Qualcomm (NASDAQ:QCOM) has been ceding ground to MediaTek in the smartphone processor space, and could run into more trouble as China tries to create an indigenous smartphone chip industry with a $100 billion investment. Xiaomi is now going to make its own smartphone chips -- with help from the Chinese government -- creating more trouble for the American chipmaker, since it is one of its customers.
These challenges have forced Qualcomm to go low in the smartphone value chain, serving cheaper phones, to defend its market share, so its latest move to target the lowest end of the market doesn't seem surprising.
Feature phones are going to be big
Feature-phone sales are going to explode in the coming years and Qualcomm doesn't want to miss the gravy train. Counterpoint Research estimates that a massive 400 million feature phones were sold in 2016, driven by strong demand from Southeast Asia and Africa, where LTE adoption is gaining pace.
The research firm also forecasts that 60 million 4G-enabled feature phones will be sold this year, with half the sales coming from India. These 4G-powered budget devices could drive the bulk of sales in the Indian market, where an estimated 135 million feature phones were sold last year. What's more, 4G feature-phone sales in India could hit 200 million over the next five years, creating a $6 billion sales opportunity.
Africa, meanwhile, is another fertile market for such devices; feature-phone sales there jumped 14% last year, outpacing the 6% growth in total handset sales, according to Counterpoint. Feature phones sell for less than $20 on average, making them attractive in developing economies with low per-capita incomes, since a smartphone is quite expensive at $256 on average.
Qualcomm, therefore, has made a smart move by launching a chip platform to target the lowest end of the market, while striking partnerships with key manufacturers to grab a larger slice of the pie.
Qualcomm's recently launched 205 Mobile Platform is going to bring LTE and other capabilities to sub-$50 phones. Phone manufacturers can now give customers access to 4G-enabled services such as voice over LTE, voice over Wi-Fi, and digital payments, all usually found in more expensive devices.
In fact, Qualcomm's platform can provide a richer feature-phone experience: It supports 4G, 3G, and 2G network bands, while also providing a fast dual-core processor, high-definition video streaming, location services, and a graphics processing unit. More importantly, Qualcomm has brought out this chip just in time, as manufacturers are now realizing the importance of feature phones to grow their sales.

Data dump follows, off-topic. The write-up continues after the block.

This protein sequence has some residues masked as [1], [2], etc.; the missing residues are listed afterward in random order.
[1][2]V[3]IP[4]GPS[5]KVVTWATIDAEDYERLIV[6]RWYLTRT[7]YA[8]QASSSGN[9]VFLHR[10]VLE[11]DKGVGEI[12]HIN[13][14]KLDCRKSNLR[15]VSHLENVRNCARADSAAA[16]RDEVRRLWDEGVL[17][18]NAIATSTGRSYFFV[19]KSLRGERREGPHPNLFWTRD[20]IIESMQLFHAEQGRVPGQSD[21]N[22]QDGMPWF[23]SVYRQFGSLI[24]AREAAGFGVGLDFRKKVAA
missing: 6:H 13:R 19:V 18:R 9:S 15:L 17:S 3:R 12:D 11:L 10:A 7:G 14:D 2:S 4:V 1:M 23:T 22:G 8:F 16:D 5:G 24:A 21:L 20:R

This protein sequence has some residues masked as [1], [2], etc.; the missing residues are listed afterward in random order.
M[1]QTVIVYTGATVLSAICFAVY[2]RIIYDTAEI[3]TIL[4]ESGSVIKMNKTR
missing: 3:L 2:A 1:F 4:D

For example, Nokia (NYSE:NOK) resurrected the iconic 3310 at the Mobile World Congress in Barcelona this year, generating a lot of buzz. The Finnish company was initially said to be engaging in fan service with this device, but it has serious plans. The company will launch the 3310 in 120 markets during the second quarter as it tries to capture the booming demand for feature phones.
However, Nokia might have to resort to Qualcomm's 205 chip platform to bring 4G to its potential customers. This is important for the Finnish company, given the decommissioning of 2G networks in certain markets. Not surprisingly, rumors suggesting that Nokia could make a 4G feature phone based on Qualcomm's platform are gaining legs of late.
Qualcomm has made a good marketing move by selecting New Delhi to launch its feature-phone platform, since India has the potential to become one of its biggest markets. The chipmaker has struck partnerships with Indian phone companies such as Micromax and Reliance Jio that could be key to its success in this market.
Micromax is India's third-largest smartphone seller in terms of revenue, and is reportedly prepping a sub-$50 Android smartphone with 4G capability, along with a $30 4G feature phone. Reliance Jio, on the other hand, has revolutionized the telecom landscape in India by offering free 4G services, racking up close to 100 million subscribers in just six months.
It is now said to be working on a 4G-enabled feature phone that could translate into substantial sales for Qualcomm, given Jio's strong user base and the Qualcomm's robust market share of 30% in India. If the American chipmaker is able to capture an identical share in budget smartphones, it could end up shipping more than 60 million chips into India itself in the next five years.
However, Qualcomm's early move into 4G feature-phone chips should give it a higher market share, so its sales should be even bigger on a global scale -- giving its top line a nice boost.